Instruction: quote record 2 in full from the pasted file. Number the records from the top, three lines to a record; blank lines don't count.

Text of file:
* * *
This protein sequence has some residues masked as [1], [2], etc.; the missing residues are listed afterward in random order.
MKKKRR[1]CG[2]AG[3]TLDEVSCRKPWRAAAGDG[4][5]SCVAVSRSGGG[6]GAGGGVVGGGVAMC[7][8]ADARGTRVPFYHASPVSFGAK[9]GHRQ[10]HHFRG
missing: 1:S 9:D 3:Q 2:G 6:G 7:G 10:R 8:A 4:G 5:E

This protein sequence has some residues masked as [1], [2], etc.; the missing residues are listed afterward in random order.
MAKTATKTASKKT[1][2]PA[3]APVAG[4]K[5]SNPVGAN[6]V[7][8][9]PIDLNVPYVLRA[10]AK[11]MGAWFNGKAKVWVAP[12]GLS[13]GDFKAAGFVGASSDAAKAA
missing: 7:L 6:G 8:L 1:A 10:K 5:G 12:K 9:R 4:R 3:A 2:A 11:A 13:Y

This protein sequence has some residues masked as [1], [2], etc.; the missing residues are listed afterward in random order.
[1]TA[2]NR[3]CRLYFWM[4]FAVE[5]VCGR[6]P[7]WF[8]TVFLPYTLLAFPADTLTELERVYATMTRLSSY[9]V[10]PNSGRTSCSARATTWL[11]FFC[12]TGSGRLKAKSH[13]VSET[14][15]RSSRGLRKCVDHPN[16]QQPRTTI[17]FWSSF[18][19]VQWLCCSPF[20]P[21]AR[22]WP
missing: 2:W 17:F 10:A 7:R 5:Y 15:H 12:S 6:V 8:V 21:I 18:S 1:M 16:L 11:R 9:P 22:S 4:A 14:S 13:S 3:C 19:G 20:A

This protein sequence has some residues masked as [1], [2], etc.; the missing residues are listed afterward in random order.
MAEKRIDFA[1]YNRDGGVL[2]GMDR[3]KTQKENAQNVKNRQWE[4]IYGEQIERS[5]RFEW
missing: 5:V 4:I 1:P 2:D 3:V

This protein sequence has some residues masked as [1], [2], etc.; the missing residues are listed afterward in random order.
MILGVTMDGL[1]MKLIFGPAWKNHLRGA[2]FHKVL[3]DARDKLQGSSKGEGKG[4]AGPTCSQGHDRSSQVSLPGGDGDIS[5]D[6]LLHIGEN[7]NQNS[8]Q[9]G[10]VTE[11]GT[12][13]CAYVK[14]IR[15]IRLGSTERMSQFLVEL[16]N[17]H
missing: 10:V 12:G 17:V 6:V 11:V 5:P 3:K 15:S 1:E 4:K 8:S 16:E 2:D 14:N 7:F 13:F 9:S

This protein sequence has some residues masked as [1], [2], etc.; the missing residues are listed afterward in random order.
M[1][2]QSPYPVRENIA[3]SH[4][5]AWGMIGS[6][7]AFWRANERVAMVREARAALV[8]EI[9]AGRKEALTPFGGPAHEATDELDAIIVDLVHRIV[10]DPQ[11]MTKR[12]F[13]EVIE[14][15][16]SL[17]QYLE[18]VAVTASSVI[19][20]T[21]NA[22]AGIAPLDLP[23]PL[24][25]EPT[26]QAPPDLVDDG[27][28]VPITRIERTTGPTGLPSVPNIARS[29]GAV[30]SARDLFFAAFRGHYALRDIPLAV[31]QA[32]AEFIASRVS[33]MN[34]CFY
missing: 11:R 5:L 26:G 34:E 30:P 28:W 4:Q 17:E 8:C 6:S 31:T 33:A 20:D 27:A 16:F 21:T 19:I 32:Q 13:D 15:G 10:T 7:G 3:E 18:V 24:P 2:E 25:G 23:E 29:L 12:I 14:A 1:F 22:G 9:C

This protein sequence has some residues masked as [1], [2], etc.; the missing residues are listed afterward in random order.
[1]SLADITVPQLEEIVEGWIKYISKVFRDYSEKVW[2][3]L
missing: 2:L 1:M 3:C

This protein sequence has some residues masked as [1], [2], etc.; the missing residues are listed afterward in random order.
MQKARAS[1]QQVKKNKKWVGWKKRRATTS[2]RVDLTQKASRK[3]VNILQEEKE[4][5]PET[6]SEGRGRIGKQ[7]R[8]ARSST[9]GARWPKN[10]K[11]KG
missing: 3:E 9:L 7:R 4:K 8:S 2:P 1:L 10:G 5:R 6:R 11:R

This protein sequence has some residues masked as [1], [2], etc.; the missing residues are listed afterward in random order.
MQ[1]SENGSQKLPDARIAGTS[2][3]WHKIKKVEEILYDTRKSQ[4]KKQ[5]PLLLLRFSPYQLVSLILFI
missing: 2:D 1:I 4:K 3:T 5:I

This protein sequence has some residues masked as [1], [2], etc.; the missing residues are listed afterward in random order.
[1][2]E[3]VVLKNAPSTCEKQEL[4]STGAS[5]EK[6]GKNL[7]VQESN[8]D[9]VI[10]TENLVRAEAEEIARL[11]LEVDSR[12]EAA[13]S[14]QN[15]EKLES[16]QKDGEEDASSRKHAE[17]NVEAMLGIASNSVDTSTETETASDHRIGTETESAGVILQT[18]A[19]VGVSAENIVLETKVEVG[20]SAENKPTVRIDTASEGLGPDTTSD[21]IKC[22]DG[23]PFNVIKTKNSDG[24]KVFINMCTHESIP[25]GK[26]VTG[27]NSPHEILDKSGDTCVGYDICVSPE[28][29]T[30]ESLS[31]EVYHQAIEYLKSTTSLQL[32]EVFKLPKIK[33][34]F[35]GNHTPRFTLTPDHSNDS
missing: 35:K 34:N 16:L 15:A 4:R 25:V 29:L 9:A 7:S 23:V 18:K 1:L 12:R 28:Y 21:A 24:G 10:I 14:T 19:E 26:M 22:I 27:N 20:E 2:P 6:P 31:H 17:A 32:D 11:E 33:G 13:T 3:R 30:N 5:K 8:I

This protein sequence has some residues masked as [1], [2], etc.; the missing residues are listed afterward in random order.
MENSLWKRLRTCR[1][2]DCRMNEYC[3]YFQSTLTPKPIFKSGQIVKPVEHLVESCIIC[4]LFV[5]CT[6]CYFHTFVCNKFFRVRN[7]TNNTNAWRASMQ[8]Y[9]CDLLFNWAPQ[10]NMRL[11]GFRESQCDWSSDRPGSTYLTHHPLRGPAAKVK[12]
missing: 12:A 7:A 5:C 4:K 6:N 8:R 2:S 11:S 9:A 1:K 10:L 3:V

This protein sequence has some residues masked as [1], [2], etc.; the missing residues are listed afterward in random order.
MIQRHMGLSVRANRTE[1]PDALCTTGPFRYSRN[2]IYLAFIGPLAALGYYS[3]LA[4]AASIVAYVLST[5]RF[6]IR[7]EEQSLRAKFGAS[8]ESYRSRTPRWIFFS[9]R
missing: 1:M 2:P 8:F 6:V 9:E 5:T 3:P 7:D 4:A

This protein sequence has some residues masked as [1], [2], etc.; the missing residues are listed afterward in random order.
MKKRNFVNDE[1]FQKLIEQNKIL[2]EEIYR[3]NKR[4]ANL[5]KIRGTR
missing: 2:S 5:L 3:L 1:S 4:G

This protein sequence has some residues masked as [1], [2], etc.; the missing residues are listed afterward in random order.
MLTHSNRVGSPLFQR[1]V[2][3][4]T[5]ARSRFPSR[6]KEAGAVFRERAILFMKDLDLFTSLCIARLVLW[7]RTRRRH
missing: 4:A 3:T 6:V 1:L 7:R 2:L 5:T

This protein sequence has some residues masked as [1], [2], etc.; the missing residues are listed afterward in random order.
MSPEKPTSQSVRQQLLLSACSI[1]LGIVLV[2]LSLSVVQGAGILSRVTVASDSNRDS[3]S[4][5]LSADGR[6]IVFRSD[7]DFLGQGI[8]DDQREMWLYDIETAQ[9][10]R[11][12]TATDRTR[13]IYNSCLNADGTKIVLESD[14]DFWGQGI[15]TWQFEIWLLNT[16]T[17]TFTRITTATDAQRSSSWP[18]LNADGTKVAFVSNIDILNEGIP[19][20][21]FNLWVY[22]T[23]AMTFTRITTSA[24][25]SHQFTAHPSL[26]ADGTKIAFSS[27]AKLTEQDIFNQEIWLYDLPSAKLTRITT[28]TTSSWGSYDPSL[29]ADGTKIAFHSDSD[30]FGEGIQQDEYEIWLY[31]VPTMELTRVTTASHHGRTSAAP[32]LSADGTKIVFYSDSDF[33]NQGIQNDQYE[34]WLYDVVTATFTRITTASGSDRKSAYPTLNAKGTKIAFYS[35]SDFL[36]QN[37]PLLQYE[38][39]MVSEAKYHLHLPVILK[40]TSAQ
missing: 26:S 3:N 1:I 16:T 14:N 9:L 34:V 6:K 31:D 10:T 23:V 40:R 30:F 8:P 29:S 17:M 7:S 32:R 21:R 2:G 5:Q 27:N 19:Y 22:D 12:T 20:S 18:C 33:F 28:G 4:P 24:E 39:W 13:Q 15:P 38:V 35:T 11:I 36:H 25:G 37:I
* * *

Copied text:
This protein sequence has some residues masked as [1], [2], etc.; the missing residues are listed afterward in random order.
MAKTATKTASKKT[1][2]PA[3]APVAG[4]K[5]SNPVGAN[6]V[7][8][9]PIDLNVPYVLRA[10]AK[11]MGAWFNGKAKVWVAP[12]GLS[13]GDFKAAGFVGASSDAAKAA
missing: 7:L 6:G 8:L 1:A 10:K 5:G 12:K 9:R 4:R 3:A 2:A 11:A 13:Y